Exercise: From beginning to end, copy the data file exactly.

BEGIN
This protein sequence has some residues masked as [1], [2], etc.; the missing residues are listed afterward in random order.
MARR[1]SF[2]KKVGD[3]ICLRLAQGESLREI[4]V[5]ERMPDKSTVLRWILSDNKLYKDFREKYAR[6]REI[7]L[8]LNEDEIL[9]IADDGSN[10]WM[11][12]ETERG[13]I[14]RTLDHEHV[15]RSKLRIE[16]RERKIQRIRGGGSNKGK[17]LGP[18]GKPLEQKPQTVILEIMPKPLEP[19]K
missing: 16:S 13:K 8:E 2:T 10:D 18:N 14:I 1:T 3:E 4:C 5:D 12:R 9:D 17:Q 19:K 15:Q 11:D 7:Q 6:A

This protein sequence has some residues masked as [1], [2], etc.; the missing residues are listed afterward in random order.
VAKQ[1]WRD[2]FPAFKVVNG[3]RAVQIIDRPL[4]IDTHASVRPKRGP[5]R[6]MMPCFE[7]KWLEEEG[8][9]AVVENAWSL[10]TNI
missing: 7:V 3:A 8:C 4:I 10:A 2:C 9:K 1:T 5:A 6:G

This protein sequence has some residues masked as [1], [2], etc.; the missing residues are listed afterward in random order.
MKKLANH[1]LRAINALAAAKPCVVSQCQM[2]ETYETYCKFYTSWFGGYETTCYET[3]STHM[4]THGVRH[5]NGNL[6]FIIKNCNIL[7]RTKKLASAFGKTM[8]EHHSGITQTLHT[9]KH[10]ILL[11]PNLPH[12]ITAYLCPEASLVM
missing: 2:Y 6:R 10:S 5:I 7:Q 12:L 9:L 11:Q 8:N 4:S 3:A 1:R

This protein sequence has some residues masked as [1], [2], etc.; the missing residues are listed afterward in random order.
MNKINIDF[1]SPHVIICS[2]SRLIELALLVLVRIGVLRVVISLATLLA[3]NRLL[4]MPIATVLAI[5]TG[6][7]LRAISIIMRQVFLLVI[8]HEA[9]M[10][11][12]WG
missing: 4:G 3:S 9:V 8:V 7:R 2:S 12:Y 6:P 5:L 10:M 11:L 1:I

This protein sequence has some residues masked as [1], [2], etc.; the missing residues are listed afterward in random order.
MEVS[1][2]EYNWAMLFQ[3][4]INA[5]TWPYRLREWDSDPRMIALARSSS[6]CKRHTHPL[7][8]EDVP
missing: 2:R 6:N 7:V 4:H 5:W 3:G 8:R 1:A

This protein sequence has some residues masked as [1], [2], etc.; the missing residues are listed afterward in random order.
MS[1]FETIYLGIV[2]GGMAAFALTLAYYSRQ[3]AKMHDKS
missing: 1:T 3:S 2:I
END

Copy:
This protein sequence has some residues masked as [1], [2], etc.; the missing residues are listed afterward in random order.
MARR[1]SF[2]KKVGD[3]ICLRLAQGESLREI[4]V[5]ERMPDKSTVLRWILSDNKLYKDFREKYAR[6]REI[7]L[8]LNEDEIL[9]IADDGSN[10]WM[11][12]ETERG[13]I[14]RTLDHEHV[15]RSKLRIE[16]RERKIQRIRGGGSNKGK[17]LGP[18]GKPLEQKPQTVILEIMPKPLEP[19]K
missing: 16:S 13:K 8:E 2:T 10:D 18:N 14:I 1:T 3:E 4:C 5:D 12:R 9:D 17:Q 19:K 15:Q 11:D 7:Q 6:A

This protein sequence has some residues masked as [1], [2], etc.; the missing residues are listed afterward in random order.
VAKQ[1]WRD[2]FPAFKVVNG[3]RAVQIIDRPL[4]IDTHASVRPKRGP[5]R[6]MMPCFE[7]KWLEEEG[8][9]AVVENAWSL[10]TNI
missing: 7:V 3:A 8:C 4:I 10:A 2:C 9:K 1:T 5:A 6:G

This protein sequence has some residues masked as [1], [2], etc.; the missing residues are listed afterward in random order.
MKKLANH[1]LRAINALAAAKPCVVSQCQM[2]ETYETYCKFYTSWFGGYETTCYET[3]STHM[4]THGVRH[5]NGNL[6]FIIKNCNIL[7]RTKKLASAFGKTM[8]EHHSGITQTLHT[9]KH[10]ILL[11]PNLPH[12]ITAYLCPEASLVM
missing: 2:Y 6:R 10:S 5:I 7:Q 12:L 9:L 11:Q 8:N 4:S 3:A 1:R

This protein sequence has some residues masked as [1], [2], etc.; the missing residues are listed afterward in random order.
MNKINIDF[1]SPHVIICS[2]SRLIELALLVLVRIGVLRVVISLATLLA[3]NRLL[4]MPIATVLAI[5]TG[6][7]LRAISIIMRQVFLLVI[8]HEA[9]M[10][11][12]WG
missing: 4:G 3:S 9:V 8:V 7:R 2:S 12:Y 6:P 5:L 10:M 11:L 1:I

This protein sequence has some residues masked as [1], [2], etc.; the missing residues are listed afterward in random order.
MEVS[1][2]EYNWAMLFQ[3][4]INA[5]TWPYRLREWDSDPRMIALARSSS[6]CKRHTHPL[7][8]EDVP
missing: 2:R 6:N 7:V 4:H 5:W 3:G 8:R 1:A

This protein sequence has some residues masked as [1], [2], etc.; the missing residues are listed afterward in random order.
MS[1]FETIYLGIV[2]GGMAAFALTLAYYSRQ[3]AKMHDKS
missing: 1:T 3:S 2:I